Collins joined the RSB as a principal in 1992. He has danced important roles in major works by such choreographers as Kenneth MacMillan, Nils Christe, Ulysses Dove, Rudolf Nureyev, Mats Ek, Paul Taylor, and Jiri Kylian. Collins has also been a guest artist with companies throughout Europe and North America. His own innovative choreography has been performed at workshops in Stockholm and by Ballet Jorgen in Toronto.

A native of Stockholm, Jan-Erik Wikstrom took his first dance steps at the Royal Swedish Ballet School and continued his education at the Swedish Ballet School. After graduation in 1987, he joined the RSB. In 1993 he was named principal based on his remarkable technique, impeccable timing, and unique ability to personalize each of his characters. The recipient of numerous honors, Wikstrom won the prestigious Philip Morris Ballet Flower Award in 1995 (this most important dance honor in Sweden consists of $7,500 awarded each year to the country's outstanding dancer).

Wikstrom has performed leading roles in major ballets, including Basilio in Nureyev's Don Quixote. In his review of that performance, British dance critic Clement Crisp referred to Wikstrom as "the young Nureyev." In addition to his engagement with the RSB, he has been a guest artist in New Zealand, Italy, Hungary, and Japan.

Goran Svalberg's talent was recognized at an early age while he was attending the Royal Swedish Ballet School. In fact, he was accepted by the RSB even before his graduation in 1983. He became a soloist in 1986 and a principal in 1991. His impressive list of performances at the RSB includes Romeo and Juliet, Swan Lake, The Sleeping Beauty, A Midsummer Night's Dream, and Don Quixote. Among his many scholarships and awards, he was the first Swedish dancer to receive the Philip Morris Ballet Flower Award in 1994. Svalberg has been a guest artist with several European ballet companies, including Bejart Ballet in Lausanne and Deutsche Oper in Borlin.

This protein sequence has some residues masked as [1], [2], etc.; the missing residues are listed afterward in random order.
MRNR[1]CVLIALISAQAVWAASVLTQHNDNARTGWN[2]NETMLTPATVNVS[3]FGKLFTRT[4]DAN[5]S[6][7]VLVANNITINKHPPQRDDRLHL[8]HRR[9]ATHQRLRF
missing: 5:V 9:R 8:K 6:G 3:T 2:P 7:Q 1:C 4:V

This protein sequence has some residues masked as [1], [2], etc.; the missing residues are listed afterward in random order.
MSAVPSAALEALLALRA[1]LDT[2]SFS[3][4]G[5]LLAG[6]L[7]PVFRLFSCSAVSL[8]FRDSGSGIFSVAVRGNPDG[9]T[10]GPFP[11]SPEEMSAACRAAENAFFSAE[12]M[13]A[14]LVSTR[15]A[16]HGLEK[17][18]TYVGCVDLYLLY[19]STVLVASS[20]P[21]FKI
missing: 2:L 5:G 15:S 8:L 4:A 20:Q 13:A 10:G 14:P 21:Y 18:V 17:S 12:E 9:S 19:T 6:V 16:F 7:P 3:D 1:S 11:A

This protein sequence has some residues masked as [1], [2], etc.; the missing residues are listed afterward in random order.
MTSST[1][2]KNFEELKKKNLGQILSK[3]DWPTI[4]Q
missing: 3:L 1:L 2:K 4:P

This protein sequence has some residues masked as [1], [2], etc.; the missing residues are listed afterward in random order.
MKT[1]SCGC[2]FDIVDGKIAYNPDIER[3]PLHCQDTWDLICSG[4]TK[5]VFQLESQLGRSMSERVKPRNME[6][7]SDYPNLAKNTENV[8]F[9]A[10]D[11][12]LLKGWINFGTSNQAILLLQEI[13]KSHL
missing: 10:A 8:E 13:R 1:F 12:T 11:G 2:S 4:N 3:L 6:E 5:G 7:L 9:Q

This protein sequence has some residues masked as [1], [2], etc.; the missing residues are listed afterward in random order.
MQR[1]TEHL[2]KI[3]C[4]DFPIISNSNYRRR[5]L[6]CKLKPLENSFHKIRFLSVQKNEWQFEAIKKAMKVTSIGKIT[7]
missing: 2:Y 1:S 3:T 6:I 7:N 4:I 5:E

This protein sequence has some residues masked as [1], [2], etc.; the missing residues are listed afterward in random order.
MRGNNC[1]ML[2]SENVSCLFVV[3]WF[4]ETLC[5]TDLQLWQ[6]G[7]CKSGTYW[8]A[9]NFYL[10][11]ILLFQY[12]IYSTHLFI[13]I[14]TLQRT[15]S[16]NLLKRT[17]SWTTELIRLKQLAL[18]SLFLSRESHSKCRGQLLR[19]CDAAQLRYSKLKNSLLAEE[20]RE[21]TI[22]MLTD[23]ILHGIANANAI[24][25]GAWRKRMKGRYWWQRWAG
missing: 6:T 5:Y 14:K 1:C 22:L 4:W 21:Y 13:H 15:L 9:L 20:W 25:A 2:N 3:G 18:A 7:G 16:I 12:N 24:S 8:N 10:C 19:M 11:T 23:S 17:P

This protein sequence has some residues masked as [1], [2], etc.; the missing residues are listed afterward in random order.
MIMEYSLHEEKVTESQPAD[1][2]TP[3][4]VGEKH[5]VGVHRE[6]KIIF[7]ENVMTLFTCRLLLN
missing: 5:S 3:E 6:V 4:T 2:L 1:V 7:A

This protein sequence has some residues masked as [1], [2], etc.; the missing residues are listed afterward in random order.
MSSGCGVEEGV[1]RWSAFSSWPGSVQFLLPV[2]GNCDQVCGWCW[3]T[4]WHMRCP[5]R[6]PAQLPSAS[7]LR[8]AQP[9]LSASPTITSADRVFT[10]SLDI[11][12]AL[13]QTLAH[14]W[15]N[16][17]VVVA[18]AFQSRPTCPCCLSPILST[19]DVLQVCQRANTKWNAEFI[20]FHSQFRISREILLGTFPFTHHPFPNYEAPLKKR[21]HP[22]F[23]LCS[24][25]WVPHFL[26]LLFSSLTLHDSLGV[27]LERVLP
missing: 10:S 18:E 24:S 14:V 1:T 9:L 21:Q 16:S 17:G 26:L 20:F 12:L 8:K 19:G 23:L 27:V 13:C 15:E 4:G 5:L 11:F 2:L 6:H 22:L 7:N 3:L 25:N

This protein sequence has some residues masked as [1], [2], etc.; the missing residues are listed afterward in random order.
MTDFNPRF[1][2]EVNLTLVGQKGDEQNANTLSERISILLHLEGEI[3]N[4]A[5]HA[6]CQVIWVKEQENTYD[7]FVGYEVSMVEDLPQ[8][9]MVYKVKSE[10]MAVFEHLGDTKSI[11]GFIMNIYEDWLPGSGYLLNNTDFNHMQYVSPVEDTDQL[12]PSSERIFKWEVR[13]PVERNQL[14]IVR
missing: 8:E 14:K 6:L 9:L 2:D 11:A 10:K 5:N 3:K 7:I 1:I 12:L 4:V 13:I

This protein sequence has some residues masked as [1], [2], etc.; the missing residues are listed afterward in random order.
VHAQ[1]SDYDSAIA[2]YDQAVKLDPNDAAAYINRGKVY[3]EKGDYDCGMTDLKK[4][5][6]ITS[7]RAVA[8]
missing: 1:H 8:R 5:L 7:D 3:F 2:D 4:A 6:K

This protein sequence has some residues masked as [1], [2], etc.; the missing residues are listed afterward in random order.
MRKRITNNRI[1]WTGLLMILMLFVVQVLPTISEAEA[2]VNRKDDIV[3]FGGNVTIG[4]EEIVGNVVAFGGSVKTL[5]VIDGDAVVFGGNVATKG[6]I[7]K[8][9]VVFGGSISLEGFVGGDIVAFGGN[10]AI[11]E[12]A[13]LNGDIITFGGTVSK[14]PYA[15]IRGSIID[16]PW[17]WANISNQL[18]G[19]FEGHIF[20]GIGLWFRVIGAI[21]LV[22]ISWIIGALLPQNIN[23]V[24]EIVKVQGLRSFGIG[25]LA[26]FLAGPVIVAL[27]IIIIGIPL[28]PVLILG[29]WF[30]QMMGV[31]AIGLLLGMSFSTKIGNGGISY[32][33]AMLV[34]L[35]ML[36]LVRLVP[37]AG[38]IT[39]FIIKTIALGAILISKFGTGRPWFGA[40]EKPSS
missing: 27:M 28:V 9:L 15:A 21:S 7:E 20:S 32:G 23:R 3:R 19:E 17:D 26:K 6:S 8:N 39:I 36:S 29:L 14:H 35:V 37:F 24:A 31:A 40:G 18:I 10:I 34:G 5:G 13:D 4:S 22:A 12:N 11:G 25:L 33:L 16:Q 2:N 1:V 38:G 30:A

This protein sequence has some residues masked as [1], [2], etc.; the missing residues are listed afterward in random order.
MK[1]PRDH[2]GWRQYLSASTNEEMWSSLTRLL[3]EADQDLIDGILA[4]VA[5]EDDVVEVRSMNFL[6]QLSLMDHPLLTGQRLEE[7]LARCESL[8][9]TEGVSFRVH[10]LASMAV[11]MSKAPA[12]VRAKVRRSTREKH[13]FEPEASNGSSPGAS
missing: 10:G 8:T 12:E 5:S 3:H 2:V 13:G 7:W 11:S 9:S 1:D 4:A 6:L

Hans Nilsson was born of Swedish parents in La Jolla, California. He began his dance studies in Philadelphia and continued with the Swedish Ballet School when his family returned to its native Sweden in 1977. After graduation in 1982, Nilsson was immediately accepted by the RSB, becoming a soloist in 1987 and a principal in 1990. He is only the second dancer ever to have been appointed Royal Principal Dancer by the king of Sweden.

Nilsson has performed principal roles in full-evening ballets including Swan Lake, The Sleeping Beauty, Giselle, La Bayadere, and Romeo and Juliet. He has also danced several Balanchine works as well as dances by Ulysses Dove, Mats Ek, Paul Taylor, and Jose Limon.

A student of the Royal Swedish Ballet School and a graduate of the Swedish Ballet School in 1986, Anders Nordstrom joined the RSB that very year. In 1991, he caught the eye of John Neumeier and moved to Germany, where he danced with Hamburg Ballet for three years. On his return to the RSB in 1994, Nordstrom was named principal. Like his associates in the RSB, he has, received the Philip Morris Ballet Flower Award.

Nordstrom has danced principal roles in major full-evening ballets for the RSB. In addition, he has danced for many noted international choreographers such as Neumeier, William Forsythe, Rudi van Dantzig, Par Isberg, Lar Lubovitch, Mats Ek, Nils Christe, Natalia Makarova, and Birgit Cullberg. His dance studies have taken him to Paris, London, Copenhagen, Cannes, New York, and Rome. He has also performed as a guest artist in many of these cities.
COPYRIGHT 1998 Dance Magazine, Inc.
No portion of this article can be reproduced without the express written permission from the copyright holder.
Copyright 1998, Gale Group. All rights reserved. Gale Group is a Thomson Corporation Company.

Article Details
Printer friendly Cite/link Email Feedback
Title Annotation:includes related article on the men of Swedish ballet
Author:Garafola, Lynn
Publication:Dance Magazine
Article Type:Cover Story
Date:Jun 1, 1998
Previous Article:Swan Lake.
Next Article:An unsentimental journey.

Related Articles
Royal Danes in Costa Mesa.
New projects.
A glass slipper with legs.
Magic in the down-to-earth: the Royal Swedish Ballet's 225th-anniversary celebration in Stockholm revealed a promising future as well as a noble past.
Bournonville: Will an August Tradition Endure?
An encore for Frank Andersen at Royal Danish Ballet. (Presstime News).
Ballet West rediscovered: holding onto its Utah roots while looking toward the future.

Terms of use | Privacy policy | Copyright © 2019 Farlex, Inc. | Feedback | For webmasters